Sunday, August 5, 2012

The Arrogant Chef's Can-Am Feast

Made some dogs. Not quite Michigan's, not quite Texas Chili dogs, rather The Arrogant Chef's Can-Am feast. A mixture of Michigan recipe, chili dog recipe, added some Slap Ya Mama seasoning to the sauce. Onions are buried under the dog, topped with the sauce, some extra Slap Ya Mama seasoning, and a touch of mustard on a super fresh bun. The Canadian poutine is made with local St. Albert's Cheese curds, gravy, and hand cut fries cooked in duck fat. Missing from the photo is the ice cold beer.

Friday, July 20, 2012

The Arrogant Chef Onion Ring Pizza

Well I could not come up with a more inventive name for this pizza. Basically, it is a veggie pizza, onions, green pepper, mushrooms, broccoli, and a four cheese mixture I picked up at the grocery store topped with my gourmet onion rings. The crust was the latest experiment. The crust is not really all that thick but you get a nice puffiness on the edge. This is the crust recipe.

Pizza Dough


2 1/4 teaspoons active dry yeast
1/2 teaspoon brown sugar
1 1/2 cups warm water (110 degrees F/45 degrees C)
1 teaspoon salt
2 tablespoons olive oil
3 1/3 cups all-purpose flour


1.In a large bowl, dissolve the yeast and brown sugar in the water, and let sit for 10 minutes.

2.Stir the salt and oil into the yeast solution. Mix in 2 1/2 cups of the flour.

3.Turn dough out onto a clean, well floured surface, and knead in more flour until the dough is no longer sticky. Place the dough into a well oiled bowl, and cover with a cloth. Let the dough rise until double; this should take about 1 hour. Punch down the dough, and form a tight ball. Allow the dough to relax for a minute before rolling out. Use for your favorite pizza recipe.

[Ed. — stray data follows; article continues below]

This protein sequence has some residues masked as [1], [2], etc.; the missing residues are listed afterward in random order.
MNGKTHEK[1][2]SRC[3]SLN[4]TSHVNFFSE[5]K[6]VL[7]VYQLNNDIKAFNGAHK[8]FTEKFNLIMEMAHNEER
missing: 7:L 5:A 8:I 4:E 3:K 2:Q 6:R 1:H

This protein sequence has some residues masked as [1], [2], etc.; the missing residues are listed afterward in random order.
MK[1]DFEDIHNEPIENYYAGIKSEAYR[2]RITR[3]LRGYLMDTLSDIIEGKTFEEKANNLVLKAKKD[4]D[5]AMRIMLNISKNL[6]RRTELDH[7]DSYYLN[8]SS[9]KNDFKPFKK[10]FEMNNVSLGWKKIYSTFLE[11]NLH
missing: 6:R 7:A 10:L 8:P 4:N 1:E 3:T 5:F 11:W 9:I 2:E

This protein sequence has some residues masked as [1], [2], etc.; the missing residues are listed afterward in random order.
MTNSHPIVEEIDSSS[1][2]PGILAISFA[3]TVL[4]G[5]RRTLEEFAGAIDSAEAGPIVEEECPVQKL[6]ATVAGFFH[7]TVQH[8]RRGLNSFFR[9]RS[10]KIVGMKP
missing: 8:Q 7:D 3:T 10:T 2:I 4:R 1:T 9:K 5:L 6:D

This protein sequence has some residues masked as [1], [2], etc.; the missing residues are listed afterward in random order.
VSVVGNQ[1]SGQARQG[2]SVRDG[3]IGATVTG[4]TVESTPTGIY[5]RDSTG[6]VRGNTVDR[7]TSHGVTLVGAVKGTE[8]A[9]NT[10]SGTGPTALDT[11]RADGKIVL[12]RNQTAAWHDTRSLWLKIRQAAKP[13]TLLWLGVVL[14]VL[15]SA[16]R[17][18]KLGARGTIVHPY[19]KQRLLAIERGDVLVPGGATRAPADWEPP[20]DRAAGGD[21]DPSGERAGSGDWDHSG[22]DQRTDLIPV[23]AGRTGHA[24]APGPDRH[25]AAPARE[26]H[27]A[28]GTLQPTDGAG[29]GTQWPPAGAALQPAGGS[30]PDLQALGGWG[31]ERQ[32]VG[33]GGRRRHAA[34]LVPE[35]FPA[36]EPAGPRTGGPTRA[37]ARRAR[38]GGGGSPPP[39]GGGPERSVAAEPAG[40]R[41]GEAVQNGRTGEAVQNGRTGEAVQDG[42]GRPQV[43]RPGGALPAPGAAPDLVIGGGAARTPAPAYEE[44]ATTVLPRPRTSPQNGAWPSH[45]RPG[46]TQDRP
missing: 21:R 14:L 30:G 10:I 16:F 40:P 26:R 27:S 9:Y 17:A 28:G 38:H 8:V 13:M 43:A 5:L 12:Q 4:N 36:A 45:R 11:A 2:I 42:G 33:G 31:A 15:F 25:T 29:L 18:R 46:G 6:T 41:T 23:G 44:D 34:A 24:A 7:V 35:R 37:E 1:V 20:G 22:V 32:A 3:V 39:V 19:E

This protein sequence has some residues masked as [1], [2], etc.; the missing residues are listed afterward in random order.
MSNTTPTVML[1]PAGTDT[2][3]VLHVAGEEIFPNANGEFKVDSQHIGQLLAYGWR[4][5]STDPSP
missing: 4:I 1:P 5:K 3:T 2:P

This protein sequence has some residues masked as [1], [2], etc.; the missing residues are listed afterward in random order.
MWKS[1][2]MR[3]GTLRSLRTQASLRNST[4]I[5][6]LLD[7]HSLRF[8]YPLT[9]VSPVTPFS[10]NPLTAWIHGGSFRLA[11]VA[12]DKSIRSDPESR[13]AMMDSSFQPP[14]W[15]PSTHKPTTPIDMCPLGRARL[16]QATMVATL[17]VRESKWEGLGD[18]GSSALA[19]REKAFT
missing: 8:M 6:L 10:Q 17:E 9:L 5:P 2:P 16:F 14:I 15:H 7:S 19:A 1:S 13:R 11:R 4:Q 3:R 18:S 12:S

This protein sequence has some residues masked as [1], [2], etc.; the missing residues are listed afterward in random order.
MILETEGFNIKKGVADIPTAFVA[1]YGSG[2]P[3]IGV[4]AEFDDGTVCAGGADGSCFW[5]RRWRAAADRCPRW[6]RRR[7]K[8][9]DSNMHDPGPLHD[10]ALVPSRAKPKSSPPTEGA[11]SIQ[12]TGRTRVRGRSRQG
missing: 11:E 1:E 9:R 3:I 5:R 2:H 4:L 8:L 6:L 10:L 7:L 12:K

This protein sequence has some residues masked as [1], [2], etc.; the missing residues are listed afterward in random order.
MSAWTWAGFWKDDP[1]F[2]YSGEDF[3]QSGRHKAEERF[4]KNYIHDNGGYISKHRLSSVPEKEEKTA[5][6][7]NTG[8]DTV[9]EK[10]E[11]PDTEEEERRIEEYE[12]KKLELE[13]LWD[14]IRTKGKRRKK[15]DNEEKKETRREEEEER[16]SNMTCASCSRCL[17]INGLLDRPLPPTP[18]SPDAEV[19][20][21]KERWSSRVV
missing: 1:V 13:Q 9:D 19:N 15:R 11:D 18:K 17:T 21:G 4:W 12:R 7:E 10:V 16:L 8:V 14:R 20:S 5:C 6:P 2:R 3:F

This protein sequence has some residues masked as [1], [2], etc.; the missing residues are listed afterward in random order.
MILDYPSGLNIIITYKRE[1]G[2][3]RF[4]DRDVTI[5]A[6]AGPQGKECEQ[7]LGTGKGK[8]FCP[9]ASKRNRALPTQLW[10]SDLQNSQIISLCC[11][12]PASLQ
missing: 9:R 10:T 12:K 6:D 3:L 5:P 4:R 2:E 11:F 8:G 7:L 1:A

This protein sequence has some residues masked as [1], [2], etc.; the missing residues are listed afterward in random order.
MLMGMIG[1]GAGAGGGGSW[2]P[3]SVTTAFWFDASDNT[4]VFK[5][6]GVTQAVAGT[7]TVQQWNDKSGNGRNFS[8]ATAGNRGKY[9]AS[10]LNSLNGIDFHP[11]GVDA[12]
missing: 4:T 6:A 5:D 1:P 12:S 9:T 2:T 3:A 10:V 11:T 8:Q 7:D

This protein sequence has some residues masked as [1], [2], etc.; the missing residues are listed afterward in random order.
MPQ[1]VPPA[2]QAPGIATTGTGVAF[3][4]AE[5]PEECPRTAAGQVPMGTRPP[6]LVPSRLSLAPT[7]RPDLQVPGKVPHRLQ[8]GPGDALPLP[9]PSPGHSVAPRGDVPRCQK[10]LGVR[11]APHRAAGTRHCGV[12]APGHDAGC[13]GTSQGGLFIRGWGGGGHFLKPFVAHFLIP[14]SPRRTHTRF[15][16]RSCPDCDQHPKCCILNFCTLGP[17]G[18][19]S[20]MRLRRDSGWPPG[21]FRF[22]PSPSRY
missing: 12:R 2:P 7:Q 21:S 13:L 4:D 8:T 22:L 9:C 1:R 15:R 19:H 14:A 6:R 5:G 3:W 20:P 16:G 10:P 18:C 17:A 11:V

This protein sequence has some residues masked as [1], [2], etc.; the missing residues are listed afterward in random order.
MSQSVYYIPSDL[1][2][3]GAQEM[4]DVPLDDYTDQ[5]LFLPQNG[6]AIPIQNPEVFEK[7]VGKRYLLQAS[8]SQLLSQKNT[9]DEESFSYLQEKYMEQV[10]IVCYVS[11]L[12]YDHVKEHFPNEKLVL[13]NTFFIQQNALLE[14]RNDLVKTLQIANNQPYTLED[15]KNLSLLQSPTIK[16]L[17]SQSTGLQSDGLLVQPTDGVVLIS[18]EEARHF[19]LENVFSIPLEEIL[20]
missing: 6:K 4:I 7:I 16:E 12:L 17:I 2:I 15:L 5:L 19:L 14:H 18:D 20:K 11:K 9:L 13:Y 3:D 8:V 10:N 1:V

4.Preheat oven to 500F. I use a two step method. First I put the pizza in the oven on a perforated pizza pan on the lower rack with the sauce only and bake for about 5 minutes. I then take it out top it with the rest of the ingredients and bake it on the middle rack for about 10 minutes or until the crust is a nice deep golden brown.

This is the recipe for the onion rings. These are not battered. They are coated in a flour mixture with spices.

Gourmet Onion Rings

3 vidalia or sweet onion
1 pint of buttermilk
1/2 tsp cayenne pepper
1 cup plain flour
1tsp celery salt
1/4 tsp garlic powder
1 tsp paprika
oil for frying


Cut the peeled onion and seperate into rings. Soak the rings in the buttermilk mixed with the cayenne pepper. In another bowl mix together the flour, celery salt, garlic powder, and paprika. Drain the onion rings and drop them in the seasoned flour. Remove and deep fry a few rings at a time. Do not crowd the deep fryer or they will really stick together. Deep-fry until golden and crisp. Season and serve immediately.

Thursday, June 14, 2012

Tribute to my Father for Father's Day

My father past away about 30 years ago. He was a cook. A master pie baker. What follows is a story I have been working on for the last year. I am not a writer but I did want to share this experience with people who understand the wonders of cooking and the special relationship between a father and son. Also if you read closely you will find one of the best pie crust recipes ever. I had promised to publish this on SE but this seems like a more appropriate venue. I hope you enjoy the story...and you really have to try this recipe.

The Making of the Secret Pie Crust (A True Short Story from The Arrogant Chef)
It was hotter than hell in our apartment above Leduc’s shopping center. My father was out on the balcony as he always was on warm summer mornings, trying to catch a fresh early morning breeze. I was getting up after a long night of partying and joined him to see if I could clear my head with a little fresh air. My father was not a big talker.  Now that I look back we had had few actual conversations over the years.  That’s just the way he was.  I sat beside him and looked out over the shopping centre’s parking lot and watched as he wiped the small beads of sweat from his forehead with that old hanky he always kept in his back pocket. Suddenly this crazy idea came to mind, “You know Dad, what you should do today is show me how to cook pies.”  My father had been the cook in the Courtauld’s kitchen back in the late 20’s and was renowned for his pies.
There wasn’t much of a reaction.
“It’s too hot” he grumbled. “And you don’t “cook” pies, you bake pies.